To those involved in the education world, Easter conjures up images of teachers' unions threatening strike action over this, that and the other. Larger class sizes? We'll refuse to teach them. A pay freeze? We'll ballot on industrial action up to and including strike action. Always, with almost every motion, "up to and including strike action".
The discerning reader, though, will remember that most of these stories emanate from the National Union of Teachers' (NUT) conference. Definitely not from the Association of Teachers and Lecturers (ATL) – described as the "traditionally moderate" union in the lexicon of education correspondents.
This Easter, though, tells a different story. The ATL, whose strength in years gone by was in the selective grammar schools, is girding its loins. Its action committee, which has not met for 10 years, has had to be dusted down. It will debate a call for industrial action over the threat to teachers' pensions at its conference in Liverpool next Tuesday. If passed and agreed by members in a ballot, strike action could take place as early as June. It will be the first time the union has taken national industrial action since 1979 – when its members quietly withdrew from their classrooms to their staff rooms to discuss a pay claim.
Pensions may be the issue most likely to trigger industrial action, but Mary Bousted, general secretary of ATL, detects quite a different mood amongst members this year than last.
"I think teachers are a bit shell-shocked at the moment," she told The Independent. "It is very tough in schools and local authorities just now."
In her speech to the conference next week, she will highlight the cuts that are being made to education spending despite the Government's promise to ring-fence spending on school budgets.
Central services such as speech therapy, help with adolescent mental health problems and education psychologists are all but disappearing in some areas.
"All these professionals' services are needed most by the most disadvantaged pupils," Bousted says.
Individual schools are also facing the prospect of making teachers redundant – particularly at sixth-form level in schools where the Government is wielding the spending axe to put them on an equal footing with colleges, which have traditionally had less money spent on them.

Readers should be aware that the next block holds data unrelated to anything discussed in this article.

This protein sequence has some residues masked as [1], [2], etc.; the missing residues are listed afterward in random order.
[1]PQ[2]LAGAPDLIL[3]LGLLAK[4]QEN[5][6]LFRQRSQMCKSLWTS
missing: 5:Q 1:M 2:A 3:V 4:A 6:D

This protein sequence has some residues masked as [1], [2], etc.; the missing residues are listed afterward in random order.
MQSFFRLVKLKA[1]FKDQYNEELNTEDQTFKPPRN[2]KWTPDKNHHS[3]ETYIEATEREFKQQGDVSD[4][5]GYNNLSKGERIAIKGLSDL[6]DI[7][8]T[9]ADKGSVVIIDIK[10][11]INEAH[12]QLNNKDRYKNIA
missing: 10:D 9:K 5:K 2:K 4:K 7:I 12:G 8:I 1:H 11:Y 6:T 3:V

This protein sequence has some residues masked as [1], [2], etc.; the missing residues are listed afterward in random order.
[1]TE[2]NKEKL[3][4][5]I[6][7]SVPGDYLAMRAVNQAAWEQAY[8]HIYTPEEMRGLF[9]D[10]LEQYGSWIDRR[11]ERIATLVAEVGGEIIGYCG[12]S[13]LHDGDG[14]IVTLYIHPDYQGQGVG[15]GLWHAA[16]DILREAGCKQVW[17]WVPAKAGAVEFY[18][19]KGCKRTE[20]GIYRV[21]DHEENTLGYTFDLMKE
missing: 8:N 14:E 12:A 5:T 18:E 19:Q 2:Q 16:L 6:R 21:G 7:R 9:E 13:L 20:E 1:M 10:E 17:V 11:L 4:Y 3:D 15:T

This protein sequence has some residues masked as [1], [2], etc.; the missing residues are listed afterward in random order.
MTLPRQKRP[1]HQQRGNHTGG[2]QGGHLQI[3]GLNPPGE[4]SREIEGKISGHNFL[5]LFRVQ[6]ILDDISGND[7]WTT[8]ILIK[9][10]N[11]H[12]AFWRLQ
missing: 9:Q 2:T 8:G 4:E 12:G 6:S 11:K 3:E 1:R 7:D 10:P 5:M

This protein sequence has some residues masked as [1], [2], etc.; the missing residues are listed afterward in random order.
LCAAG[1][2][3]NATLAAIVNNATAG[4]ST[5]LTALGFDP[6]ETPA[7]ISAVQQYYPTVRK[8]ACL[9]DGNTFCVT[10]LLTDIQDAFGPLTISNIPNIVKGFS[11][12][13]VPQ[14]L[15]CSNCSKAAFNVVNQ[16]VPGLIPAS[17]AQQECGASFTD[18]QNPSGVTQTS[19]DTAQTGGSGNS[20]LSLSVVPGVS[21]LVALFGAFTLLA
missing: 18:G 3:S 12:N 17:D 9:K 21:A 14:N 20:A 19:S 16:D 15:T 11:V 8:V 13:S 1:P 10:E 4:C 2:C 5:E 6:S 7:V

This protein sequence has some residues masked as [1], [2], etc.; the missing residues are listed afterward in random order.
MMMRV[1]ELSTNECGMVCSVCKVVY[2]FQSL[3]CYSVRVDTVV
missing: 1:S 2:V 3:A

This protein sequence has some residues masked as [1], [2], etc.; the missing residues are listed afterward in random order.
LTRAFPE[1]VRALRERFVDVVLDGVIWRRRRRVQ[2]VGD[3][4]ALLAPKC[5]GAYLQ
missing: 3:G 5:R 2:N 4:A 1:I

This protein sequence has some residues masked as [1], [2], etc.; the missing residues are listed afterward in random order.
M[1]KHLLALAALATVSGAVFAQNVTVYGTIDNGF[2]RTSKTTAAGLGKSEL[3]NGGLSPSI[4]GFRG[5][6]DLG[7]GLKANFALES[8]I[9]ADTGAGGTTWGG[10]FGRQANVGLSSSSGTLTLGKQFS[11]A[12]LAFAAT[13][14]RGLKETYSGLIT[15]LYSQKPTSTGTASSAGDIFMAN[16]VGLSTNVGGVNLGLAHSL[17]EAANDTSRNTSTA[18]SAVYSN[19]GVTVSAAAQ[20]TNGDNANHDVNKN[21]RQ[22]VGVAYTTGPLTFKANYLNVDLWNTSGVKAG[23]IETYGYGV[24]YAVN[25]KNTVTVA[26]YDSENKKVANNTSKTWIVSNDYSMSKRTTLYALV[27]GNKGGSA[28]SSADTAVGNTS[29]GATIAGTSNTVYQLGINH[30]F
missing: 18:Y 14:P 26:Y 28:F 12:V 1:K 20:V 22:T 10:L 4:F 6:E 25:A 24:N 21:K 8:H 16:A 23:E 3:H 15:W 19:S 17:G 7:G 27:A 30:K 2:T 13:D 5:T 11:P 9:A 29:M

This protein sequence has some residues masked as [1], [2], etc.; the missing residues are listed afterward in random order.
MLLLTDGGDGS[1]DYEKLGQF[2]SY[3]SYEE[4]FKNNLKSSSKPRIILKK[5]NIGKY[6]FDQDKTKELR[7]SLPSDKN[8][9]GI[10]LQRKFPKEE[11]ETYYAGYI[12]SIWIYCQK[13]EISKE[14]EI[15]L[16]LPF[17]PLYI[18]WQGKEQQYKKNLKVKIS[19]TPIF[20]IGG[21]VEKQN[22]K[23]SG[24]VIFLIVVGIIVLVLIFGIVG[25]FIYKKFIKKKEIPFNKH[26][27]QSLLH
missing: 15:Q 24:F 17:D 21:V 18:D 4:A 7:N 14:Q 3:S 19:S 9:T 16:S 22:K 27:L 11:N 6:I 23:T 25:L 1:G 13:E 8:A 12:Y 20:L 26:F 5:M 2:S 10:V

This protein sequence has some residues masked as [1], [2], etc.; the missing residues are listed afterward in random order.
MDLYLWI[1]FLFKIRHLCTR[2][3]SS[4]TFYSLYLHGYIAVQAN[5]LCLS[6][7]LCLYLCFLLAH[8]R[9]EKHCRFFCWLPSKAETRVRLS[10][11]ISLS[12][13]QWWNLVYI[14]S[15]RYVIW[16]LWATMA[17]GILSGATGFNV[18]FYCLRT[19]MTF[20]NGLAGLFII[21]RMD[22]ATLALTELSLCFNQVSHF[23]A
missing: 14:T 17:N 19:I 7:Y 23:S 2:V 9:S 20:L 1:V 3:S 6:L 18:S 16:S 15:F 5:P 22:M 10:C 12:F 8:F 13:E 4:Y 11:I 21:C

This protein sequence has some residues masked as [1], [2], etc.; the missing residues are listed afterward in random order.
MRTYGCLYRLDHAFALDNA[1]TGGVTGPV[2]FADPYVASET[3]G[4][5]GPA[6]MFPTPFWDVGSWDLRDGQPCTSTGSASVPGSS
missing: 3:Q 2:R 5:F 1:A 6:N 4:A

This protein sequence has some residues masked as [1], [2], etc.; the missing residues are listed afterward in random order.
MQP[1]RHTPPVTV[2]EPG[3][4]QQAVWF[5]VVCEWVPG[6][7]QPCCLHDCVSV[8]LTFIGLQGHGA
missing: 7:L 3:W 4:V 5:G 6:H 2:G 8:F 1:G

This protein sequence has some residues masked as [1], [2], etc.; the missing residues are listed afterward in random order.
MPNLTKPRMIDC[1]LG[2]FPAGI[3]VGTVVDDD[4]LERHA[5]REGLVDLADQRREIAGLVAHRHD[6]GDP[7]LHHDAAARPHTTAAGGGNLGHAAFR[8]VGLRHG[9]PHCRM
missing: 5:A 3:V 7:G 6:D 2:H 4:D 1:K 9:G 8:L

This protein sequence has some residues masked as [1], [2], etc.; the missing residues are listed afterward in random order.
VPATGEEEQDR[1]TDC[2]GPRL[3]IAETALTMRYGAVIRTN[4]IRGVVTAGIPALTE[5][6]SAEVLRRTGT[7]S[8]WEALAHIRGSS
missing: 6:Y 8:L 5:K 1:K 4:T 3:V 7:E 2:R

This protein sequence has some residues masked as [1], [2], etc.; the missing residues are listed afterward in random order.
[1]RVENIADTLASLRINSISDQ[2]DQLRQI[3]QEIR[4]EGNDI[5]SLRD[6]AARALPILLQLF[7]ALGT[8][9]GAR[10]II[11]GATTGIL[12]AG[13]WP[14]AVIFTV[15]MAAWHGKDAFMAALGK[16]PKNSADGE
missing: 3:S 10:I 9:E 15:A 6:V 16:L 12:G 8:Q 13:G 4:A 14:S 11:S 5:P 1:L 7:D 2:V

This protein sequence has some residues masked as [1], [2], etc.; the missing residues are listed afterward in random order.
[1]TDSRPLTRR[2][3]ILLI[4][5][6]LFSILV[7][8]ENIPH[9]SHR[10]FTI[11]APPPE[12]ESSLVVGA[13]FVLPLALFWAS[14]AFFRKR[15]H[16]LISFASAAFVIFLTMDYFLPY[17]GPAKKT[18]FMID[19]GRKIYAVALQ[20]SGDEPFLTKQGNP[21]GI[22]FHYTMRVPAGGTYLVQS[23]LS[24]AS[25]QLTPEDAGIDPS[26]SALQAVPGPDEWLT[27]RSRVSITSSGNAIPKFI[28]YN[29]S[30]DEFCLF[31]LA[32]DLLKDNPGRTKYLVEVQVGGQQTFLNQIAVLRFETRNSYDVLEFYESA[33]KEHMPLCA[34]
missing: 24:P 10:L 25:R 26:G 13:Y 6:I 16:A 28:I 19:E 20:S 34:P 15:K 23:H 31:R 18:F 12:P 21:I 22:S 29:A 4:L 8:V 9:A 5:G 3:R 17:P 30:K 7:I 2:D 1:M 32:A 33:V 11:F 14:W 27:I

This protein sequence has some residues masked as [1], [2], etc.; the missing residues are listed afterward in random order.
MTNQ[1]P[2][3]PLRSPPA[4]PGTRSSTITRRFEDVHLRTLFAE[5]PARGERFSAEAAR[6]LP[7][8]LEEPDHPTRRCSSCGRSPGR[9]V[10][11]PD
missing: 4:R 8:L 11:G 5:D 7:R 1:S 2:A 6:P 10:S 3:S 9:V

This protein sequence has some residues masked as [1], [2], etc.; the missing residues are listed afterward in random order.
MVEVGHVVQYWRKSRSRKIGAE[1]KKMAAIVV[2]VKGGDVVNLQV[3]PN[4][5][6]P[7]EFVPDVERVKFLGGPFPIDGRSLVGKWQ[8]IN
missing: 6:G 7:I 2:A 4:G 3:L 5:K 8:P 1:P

The conference theme is: "The Disappearance of State Education" – a provocative title, hardly designed to curry any favours in the corridors of Whitehall. Yet Bousted justifies this by saying there has been a shift of emphasis in state provision. "It is the difference between a state education service and a state-funded education service," she says. "In the past we have had a state education service, where the state has said we will employ teachers and we will employ staff and the pupils will be taught a broad and balanced curriculum. The school will be part of the local authority. Services which impinge directly on the well-being of the child – such as speech and language therapists – will be provided.
"Now the state will just provide the money and say 'get on with it'. It doesn't need to be broad and balanced.
"Indeed, some of the free schools specifically won't provide that – take Toby Young's school in west London, which has a classical curriculum and where pupils won't be taught IT."
Under the new regime, it would be up to parents to shop around in a market place to find what they want. Dr Bousted says she can judge the mood of the members by looking at the motions they have tabled for conference. In the past, the ATL has justifiably declared itself "the education union", debating issues such as the impact of poverty on the classroom, the misuse of mobile phones in the classroom and a host of other social issues. This year, she says, they are mostly concerned with the "bread and butter" issues of teachers' pay, pensions and conditions.
A similar transformation has taken over the agenda of the National Association of Schoolmasters Union of Women Teachers (NASUWT). Its agenda is usually dominated heavily by the issue of pupil indiscipline. In the 1980s, it was the last of the teachers' unions to vote against the use of corporal punishment and has always fashioned itself as the union most concerned to promote discipline in the classroom. It was the NASUWT whose members staged strike action at the Ridings School in Calderdale in the mid-1990s in order to secure the exclusion of about 60 troublemaking students from the school. Its actions, it always argued, were designed to create orderly classrooms for the majority of pupils who wanted to work – "industrial action with a halo", as its then general secretary Nigel de Gruchy declared.